This is the sixth post in a biweekly series. Read about the series — and just what we mean by “freestyle music” — here. Freestyle Fridays post on the first and third Fridays of each month.
Debbie Gibson is something of a prodigy. Born in 1970, she sang in the children’s chorus at the Metropolitan Opera House in New York, performed in musical theater, and wrote her first song (“Make Sure You Know Your Classroom”) at age 5. When Debbie was 12, her mother hired a producer to help start her daughter’s career. Two years later, Debbie wrote “Only in My Dreams,” and two years after that, in late 1986, the song was released as a single.
Debbie spent the next year writing more songs for her debut album, “Out of the Blue.” I remember that, at the time, much was made of that album title and how a propos it was for the incredibly talented young woman who wrote and sang it. That album spawned her first #1 hit – the ballad “Foolish Beat” – which made Gibson the youngest person to write, produce and sing a Number 1 single entirely on her own. Debbie went on to release eight more albums, but her first two were her most commercially and critically successful.
Side note: At some point, we’ll need to talk about freestyle ballads, but I’ll admit here that they are not, generally speaking, my cup of tea. If we want to talk about Debbie Gibson ballads, I much prefer her 1989 Number 1 hit, “Lost In Your Eyes” – a dreamy show tune that seems to be exactly what an 18-year-old theater girl would write.
I have to admit that I never considered Debbie Gibson a freestyle artist – certainly not in 1986, when I didn’t know the term, and not even more recently, when I started exploring the genre. But as soon as you hear the opening of “Only In My Dreams,” you can hear it, right? And listen to “Electric Youth” from 1989 – you hear it there, too. These songs were so hugely popular that I just thought of them as bubblegum pop songs (which they certainly were). The lush freestyle production in Gibson’s songs seems different from dark, sparse New York freestyle, or latin-flavored Miami freestyle. And yet now, 30 years later, Gibson now performs regularly in freestyle revival music festivals.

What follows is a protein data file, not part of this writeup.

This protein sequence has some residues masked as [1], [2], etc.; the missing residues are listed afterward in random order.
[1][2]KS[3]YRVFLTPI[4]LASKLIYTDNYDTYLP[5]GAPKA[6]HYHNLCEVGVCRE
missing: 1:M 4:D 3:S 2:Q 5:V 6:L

So, that leaves the question: How did a 14-year-old girl from Brooklyn come to write such massively popular freestyle hits? A little digging finds an answer: Although she was marketed as the sole creative force behind her music, Gibson’s first album actually had several producers, including Fred Zarr. (Zarr also worked on Gibson’s second album, “Electric Youth.”) A quick look at Zarr’s projects from that time period sheds some light on his production style:
- 1983: Planet Patrol’s album “Planet Patrol” (with freestyle god Arthur Baker)
- 1983: Madonna’s self-titled début album. Zarr contributed to most of the songs on the album, but worked with Arthur Baker on “Everybody,” the track that helped secure her a record deal.
- 1984: Break Machine’s “Break Dance Party”
- 1987: Jody Watley’s “Don’t You Want Me?”
- 1988: Pretty Poison’s “Catch Me I’m Falling”
So it seems clear that Zarr and his co-producers married their freestyle production to Gibson’s undeniable songwriting and performance skills. Wikipedia claims that freestyle “started to really take off by 1987,” but it doesn’t mention Debbie Gibson anywhere in its article. I suppose I’d argue that, with 1987’s “Only in Your Dreams,” Debbie Gibson and Fred Zarr launched freestyle rhythm and production into the mainstream.
- Number 4 on US Billboard Hot 100 September 5, 1987.
- Number 12 US Dance Club Songs.
- Number 95 on VH1’s 100 Greatest Songs of the 80s.
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